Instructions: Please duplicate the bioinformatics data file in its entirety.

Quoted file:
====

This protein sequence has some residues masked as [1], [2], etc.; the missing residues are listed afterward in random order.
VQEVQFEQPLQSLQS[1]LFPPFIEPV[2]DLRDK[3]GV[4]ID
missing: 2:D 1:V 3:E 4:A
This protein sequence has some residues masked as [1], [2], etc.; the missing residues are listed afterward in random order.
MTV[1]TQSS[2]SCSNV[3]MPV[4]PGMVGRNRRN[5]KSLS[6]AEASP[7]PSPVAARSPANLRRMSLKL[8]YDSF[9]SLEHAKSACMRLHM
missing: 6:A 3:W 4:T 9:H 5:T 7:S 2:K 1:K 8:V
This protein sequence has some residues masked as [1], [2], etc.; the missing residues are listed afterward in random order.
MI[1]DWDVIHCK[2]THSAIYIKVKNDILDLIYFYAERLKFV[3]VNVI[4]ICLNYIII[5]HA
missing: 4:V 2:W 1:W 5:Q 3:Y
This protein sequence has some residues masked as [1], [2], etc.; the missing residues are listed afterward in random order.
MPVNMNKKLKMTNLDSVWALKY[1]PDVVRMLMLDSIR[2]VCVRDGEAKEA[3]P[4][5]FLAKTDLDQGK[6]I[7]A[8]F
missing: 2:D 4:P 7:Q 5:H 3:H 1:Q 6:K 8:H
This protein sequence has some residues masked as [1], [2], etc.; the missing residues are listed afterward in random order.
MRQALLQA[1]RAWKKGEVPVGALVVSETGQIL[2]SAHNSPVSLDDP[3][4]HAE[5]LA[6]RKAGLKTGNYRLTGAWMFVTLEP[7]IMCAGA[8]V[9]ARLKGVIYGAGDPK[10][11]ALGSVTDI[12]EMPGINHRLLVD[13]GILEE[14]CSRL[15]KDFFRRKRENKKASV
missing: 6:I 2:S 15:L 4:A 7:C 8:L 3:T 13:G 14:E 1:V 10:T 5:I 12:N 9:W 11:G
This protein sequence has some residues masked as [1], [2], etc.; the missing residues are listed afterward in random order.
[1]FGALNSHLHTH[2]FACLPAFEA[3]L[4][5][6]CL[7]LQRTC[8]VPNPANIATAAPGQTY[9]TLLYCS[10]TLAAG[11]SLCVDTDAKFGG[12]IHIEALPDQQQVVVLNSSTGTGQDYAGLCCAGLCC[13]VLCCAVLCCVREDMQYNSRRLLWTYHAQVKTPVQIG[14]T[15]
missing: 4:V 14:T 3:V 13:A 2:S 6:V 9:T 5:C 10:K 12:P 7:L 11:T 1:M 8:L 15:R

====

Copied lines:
This protein sequence has some residues masked as [1], [2], etc.; the missing residues are listed afterward in random order.
VQEVQFEQPLQSLQS[1]LFPPFIEPV[2]DLRDK[3]GV[4]ID
missing: 2:D 1:V 3:E 4:A
This protein sequence has some residues masked as [1], [2], etc.; the missing residues are listed afterward in random order.
MTV[1]TQSS[2]SCSNV[3]MPV[4]PGMVGRNRRN[5]KSLS[6]AEASP[7]PSPVAARSPANLRRMSLKL[8]YDSF[9]SLEHAKSACMRLHM
missing: 6:A 3:W 4:T 9:H 5:T 7:S 2:K 1:K 8:V
This protein sequence has some residues masked as [1], [2], etc.; the missing residues are listed afterward in random order.
MI[1]DWDVIHCK[2]THSAIYIKVKNDILDLIYFYAERLKFV[3]VNVI[4]ICLNYIII[5]HA
missing: 4:V 2:W 1:W 5:Q 3:Y
This protein sequence has some residues masked as [1], [2], etc.; the missing residues are listed afterward in random order.
MPVNMNKKLKMTNLDSVWALKY[1]PDVVRMLMLDSIR[2]VCVRDGEAKEA[3]P[4][5]FLAKTDLDQGK[6]I[7]A[8]F
missing: 2:D 4:P 7:Q 5:H 3:H 1:Q 6:K 8:H
This protein sequence has some residues masked as [1], [2], etc.; the missing residues are listed afterward in random order.
MRQALLQA[1]RAWKKGEVPVGALVVSETGQIL[2]SAHNSPVSLDDP[3][4]HAE[5]LA[6]RKAGLKTGNYRLTGAWMFVTLEP[7]IMCAGA[8]V[9]ARLKGVIYGAGDPK[10][11]ALGSVTDI[12]EMPGINHRLLVD[13]GILEE[14]CSRL[15]KDFFRRKRENKKASV
missing: 6:I 2:S 15:L 4:A 7:C 8:L 3:T 13:G 14:E 1:V 10:T 5:I 12:N 9:W 11:G
This protein sequence has some residues masked as [1], [2], etc.; the missing residues are listed afterward in random order.
[1]FGALNSHLHTH[2]FACLPAFEA[3]L[4][5][6]CL[7]LQRTC[8]VPNPANIATAAPGQTY[9]TLLYCS[10]TLAAG[11]SLCVDTDAKFGG[12]IHIEALPDQQQVVVLNSSTGTGQDYAGLCCAGLCC[13]VLCCAVLCCVREDMQYNSRRLLWTYHAQVKTPVQIG[14]T[15]
missing: 4:V 14:T 3:V 13:A 2:S 6:V 9:T 5:C 10:K 12:P 7:L 11:T 1:M 8:L 15:R